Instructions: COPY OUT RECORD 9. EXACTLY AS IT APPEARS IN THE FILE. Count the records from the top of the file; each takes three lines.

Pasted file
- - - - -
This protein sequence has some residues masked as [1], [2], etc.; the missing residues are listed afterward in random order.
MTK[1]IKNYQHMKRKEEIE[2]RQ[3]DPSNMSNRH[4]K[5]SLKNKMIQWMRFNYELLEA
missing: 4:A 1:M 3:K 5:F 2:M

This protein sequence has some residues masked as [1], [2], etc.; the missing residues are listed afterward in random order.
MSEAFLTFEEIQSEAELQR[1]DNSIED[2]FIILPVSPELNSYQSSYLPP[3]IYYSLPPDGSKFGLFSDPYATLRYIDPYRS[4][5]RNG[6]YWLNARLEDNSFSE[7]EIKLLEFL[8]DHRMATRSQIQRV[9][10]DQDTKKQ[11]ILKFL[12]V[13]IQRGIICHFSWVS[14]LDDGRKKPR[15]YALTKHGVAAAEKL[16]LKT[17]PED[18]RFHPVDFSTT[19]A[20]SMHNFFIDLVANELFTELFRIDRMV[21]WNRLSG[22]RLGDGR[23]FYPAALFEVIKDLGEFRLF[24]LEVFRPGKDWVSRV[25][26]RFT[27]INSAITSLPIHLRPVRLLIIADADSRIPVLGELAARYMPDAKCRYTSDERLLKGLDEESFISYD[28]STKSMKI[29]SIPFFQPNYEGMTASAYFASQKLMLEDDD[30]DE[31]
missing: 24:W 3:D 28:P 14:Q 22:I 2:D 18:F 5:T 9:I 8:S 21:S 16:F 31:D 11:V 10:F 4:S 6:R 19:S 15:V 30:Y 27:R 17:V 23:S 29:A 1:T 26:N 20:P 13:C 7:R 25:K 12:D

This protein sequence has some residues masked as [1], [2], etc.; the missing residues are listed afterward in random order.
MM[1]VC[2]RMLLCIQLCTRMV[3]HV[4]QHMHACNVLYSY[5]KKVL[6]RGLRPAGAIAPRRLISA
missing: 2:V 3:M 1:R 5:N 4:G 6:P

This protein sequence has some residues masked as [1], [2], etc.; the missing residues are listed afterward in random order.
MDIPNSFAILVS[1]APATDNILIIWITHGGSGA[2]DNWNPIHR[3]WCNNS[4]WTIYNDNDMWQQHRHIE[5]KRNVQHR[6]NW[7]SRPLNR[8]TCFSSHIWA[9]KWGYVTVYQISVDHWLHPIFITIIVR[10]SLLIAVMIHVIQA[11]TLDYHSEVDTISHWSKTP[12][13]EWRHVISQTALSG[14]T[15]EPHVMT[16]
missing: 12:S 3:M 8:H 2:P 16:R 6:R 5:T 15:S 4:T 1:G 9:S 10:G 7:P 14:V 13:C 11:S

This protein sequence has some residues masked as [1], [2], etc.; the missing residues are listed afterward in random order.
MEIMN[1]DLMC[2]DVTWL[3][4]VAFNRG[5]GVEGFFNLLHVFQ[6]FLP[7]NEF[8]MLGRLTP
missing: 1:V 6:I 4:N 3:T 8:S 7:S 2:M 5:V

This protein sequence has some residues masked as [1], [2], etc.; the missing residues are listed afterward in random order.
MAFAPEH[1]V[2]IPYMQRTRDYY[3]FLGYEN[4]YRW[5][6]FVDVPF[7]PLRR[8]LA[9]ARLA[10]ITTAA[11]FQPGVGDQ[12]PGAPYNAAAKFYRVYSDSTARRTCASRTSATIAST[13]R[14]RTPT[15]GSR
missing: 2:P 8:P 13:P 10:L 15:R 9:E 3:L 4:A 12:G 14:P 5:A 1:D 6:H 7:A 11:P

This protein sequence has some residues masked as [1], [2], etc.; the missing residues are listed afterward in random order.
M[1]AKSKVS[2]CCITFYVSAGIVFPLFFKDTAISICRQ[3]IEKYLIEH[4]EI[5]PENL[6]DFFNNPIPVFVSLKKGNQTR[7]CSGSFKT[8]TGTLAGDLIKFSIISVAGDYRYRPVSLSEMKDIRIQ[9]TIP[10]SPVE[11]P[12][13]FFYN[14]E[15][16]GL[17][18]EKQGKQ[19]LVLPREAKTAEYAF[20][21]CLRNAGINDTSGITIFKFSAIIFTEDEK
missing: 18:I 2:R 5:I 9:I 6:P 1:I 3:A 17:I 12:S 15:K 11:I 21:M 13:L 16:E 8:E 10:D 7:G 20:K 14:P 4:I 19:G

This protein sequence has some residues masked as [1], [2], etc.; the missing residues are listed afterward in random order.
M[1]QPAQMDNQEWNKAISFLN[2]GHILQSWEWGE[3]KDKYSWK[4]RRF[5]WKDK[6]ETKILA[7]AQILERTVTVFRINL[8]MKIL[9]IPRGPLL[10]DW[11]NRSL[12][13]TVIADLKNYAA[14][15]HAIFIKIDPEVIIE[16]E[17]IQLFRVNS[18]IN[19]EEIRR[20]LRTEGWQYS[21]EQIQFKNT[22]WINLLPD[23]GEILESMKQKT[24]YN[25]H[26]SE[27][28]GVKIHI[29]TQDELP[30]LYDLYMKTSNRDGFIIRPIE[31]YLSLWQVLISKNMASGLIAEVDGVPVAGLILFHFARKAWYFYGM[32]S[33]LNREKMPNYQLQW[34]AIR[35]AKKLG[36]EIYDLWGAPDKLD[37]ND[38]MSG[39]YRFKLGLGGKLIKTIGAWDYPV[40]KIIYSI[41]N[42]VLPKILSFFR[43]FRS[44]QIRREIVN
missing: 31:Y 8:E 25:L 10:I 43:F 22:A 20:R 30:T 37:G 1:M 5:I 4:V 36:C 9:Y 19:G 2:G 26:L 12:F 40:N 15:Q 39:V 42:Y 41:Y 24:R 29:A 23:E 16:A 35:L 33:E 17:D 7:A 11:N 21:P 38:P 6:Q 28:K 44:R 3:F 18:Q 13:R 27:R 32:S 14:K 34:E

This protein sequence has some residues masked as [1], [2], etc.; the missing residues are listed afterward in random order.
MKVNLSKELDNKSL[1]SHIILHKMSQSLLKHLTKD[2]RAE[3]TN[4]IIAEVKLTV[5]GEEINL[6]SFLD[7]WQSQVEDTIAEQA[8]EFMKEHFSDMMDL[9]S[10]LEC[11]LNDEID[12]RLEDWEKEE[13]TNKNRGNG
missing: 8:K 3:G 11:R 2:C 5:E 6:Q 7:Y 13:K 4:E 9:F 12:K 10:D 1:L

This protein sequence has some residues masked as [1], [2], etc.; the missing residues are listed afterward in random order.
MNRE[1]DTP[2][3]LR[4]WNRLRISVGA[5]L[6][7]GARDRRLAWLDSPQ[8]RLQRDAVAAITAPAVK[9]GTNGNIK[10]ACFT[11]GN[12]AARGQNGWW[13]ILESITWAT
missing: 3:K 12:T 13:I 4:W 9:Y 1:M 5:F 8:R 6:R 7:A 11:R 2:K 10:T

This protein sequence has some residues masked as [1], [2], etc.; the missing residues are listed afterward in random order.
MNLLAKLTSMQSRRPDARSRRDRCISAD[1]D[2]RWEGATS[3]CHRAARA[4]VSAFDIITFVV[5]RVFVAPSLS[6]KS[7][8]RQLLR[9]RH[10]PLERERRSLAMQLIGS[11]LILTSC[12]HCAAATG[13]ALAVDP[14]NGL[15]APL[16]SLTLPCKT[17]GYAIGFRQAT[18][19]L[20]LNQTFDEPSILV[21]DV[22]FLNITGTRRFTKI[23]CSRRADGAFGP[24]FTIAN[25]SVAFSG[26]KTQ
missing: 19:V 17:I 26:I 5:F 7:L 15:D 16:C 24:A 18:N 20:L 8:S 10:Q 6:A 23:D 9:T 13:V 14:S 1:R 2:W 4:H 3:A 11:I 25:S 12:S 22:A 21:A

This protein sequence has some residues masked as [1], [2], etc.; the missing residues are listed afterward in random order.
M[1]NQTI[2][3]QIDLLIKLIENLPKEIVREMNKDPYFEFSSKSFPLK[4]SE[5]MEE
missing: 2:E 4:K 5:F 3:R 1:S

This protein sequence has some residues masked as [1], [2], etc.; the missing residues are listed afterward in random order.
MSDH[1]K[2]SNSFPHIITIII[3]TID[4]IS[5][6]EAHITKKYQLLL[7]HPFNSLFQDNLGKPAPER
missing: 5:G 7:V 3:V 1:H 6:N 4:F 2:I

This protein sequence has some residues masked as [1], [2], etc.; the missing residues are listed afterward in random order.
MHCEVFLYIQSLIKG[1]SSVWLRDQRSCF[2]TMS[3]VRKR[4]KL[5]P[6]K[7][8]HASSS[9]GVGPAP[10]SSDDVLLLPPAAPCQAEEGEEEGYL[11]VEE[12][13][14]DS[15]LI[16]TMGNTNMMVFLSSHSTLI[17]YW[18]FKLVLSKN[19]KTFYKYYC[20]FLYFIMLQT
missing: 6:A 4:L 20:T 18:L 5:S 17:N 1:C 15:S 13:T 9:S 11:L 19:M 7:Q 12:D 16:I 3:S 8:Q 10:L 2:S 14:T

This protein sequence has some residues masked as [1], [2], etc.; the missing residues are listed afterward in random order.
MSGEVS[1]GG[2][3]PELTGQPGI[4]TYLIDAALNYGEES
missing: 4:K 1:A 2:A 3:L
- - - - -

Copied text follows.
This protein sequence has some residues masked as [1], [2], etc.; the missing residues are listed afterward in random order.
MKVNLSKELDNKSL[1]SHIILHKMSQSLLKHLTKD[2]RAE[3]TN[4]IIAEVKLTV[5]GEEINL[6]SFLD[7]WQSQVEDTIAEQA[8]EFMKEHFSDMMDL[9]S[10]LEC[11]LNDEID[12]RLEDWEKEE[13]TNKNRGNG
missing: 8:K 3:G 11:R 2:C 5:E 6:Q 7:Y 13:K 4:E 9:F 12:K 10:D 1:L